Originally, we were planning to devote this issue—which was scheduled for last summer—to the theme of “power.” And as you’ll see, each essay we’ve collected here engages that theme in one way or another. But as this very long, very eventful year wore on, it seemed to us that the word power had come to evoke something different than what’s in these pages—something too big and abstract, maybe, and too quickly evolving for a smallish literary magazine to address at this moment in time.
As we reconsidered these essays, we noticed how often the writers were drawn to moments of enlightenment and shifting awareness—those instants in which power dynamics were observed clearly for the first time. Some of these shifts are incredibly significant, causing cascading realizations that change the path of a life, while others are much quieter . . . and in some of these stories, in fact, what’s notable is the lack of understanding and the possibility of changes yet to come. So, a different theme emerged: moments of clarity.
0f course, clarity means a lot of different things to a lot of different people. For me and my students, the word evokes a specific punctuation mark:
I like to review my students’ work—and my own, too, for that matter—as if I am going into the piece cold, with little knowledge of either subject or narrator. The first thing I consider is the lede. Is the opening paragraph or page (often a story or scene) compelling? To use the old journalist’s term, are readers, at least initially, hooked?
The lede—the opening gambit—has to lead somewhere, introducing readers to the substance of the piece and hinting at its purpose and what readers might learn if they continue forward. Readers are busy, and there’s tons of material to which they might—or might not—devote precious time. Do they want to read about, let us say, the loneliness and isolation on a farm somewhere in the Midwest? Or bricklaying, or diamonds, or incest, or Christianity? Perhaps, if your lede is compelling enough, richly told enough, the reader will stay interested, even if the subject doesn’t seem particularly suited to their taste.
Story and substance—that’s pretty much what creative nonfiction is all about. Sometimes I draw lines on the page for my students, showing them what they are doing—or not—with this basic structure. (To be sure, lots of great pieces of nonfiction don’t adhere to this pattern. Maybe readers will be entranced, sold, by the sheer eloquent power of the prose, for one thing.)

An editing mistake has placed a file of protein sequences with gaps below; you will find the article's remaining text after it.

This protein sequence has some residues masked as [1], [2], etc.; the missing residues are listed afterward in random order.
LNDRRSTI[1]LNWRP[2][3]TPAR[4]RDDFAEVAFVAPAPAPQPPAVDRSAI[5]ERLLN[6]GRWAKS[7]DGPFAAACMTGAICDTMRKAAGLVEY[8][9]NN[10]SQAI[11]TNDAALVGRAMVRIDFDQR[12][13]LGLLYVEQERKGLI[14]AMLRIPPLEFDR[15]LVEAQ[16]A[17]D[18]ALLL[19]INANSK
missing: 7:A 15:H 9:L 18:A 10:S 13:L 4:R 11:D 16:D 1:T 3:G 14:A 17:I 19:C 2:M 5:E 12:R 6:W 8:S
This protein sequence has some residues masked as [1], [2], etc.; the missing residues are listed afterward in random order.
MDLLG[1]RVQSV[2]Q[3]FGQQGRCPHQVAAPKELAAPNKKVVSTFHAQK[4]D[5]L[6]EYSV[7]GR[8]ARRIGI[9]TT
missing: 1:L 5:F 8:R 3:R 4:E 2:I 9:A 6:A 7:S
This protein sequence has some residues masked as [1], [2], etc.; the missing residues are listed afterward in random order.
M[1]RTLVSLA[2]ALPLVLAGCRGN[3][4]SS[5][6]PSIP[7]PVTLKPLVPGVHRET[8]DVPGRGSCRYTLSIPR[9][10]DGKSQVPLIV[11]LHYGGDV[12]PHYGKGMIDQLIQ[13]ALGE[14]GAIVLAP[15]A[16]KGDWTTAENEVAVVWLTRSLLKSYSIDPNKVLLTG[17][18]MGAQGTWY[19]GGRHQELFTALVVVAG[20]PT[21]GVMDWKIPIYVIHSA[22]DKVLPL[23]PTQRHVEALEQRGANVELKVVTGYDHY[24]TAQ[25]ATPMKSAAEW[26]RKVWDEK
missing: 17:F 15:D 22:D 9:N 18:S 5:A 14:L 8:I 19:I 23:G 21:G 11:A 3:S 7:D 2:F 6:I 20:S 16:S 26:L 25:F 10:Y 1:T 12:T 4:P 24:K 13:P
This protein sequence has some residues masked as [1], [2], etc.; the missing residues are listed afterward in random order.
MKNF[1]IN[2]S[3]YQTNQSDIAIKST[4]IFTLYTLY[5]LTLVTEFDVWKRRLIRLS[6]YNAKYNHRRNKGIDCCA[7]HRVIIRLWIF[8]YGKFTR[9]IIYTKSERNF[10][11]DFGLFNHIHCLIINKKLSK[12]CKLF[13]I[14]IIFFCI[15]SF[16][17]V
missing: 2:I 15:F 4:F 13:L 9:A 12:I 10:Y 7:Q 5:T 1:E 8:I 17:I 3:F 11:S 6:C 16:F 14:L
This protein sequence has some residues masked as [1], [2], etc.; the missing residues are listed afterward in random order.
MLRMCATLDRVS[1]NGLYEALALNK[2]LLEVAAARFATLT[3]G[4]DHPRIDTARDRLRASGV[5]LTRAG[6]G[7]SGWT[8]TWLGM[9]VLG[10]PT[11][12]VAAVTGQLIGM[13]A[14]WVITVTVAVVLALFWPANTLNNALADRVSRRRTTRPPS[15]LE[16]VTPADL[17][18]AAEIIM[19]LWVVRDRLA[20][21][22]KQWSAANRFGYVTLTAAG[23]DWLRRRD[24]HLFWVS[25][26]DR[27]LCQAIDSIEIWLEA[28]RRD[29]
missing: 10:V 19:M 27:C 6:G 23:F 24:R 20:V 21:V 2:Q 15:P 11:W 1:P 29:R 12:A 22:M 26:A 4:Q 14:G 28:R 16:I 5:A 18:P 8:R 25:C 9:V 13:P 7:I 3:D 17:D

Your mission as a writer is to keep readers interested, involved, and intrigued as you take them on a journey; they must be delighted and excited to travel with you, wherever you take them. You want them to be riveted.
This is where the punctuation mark comes in. When I read my students’ work, in addition to identifying the structural elements I have described here, I am also combing the text for reasons that another reader—not me, of course—might stop reading. Are there confusing or unfamiliar words or references? An idea that isn’t totally clear? An image that doesn’t make sense? Will readers feel they need to loop back to the beginning of the piece, or go online to look something up? If I see things like this, I will inscribe a big question mark in the margin of my student’s manuscript.
And the key word: Clarity.
No matter how important your story, how skillful your structure, how powerful your prose, unless you are writing so that readers understand both what you are saying and what you mean, you may lose them.
Clarity should be as important to creative nonfiction writers as story and theme. And yet, because of our familiarity with our own stories, we often take for granted or overlook the need to give our readers the information they need.
John McPhee once told me it takes him about nine months to research and write a typical long-form New Yorker piece. He dedicates most of his writing time to shape and structure and doesn’t worry about how he puts his words together until later in the game. But when a piece is as polished and perfect as he can make it, he sends it off to his editor at the New Yorker. Invariably, at some point in the editing process, he’ll take a train from Princeton to New York and huddle side by side with his editor, and they’ll go over every word, sentence, and image, each phrase on each page—polishing, defining, seeking clarity.
I doubt McPhee can safely take the train to huddle with an editor right now, at the end of 2020, but in one way or another, his clarity process takes up to two full eight-hour days, he says. And that’s a lot of question marks.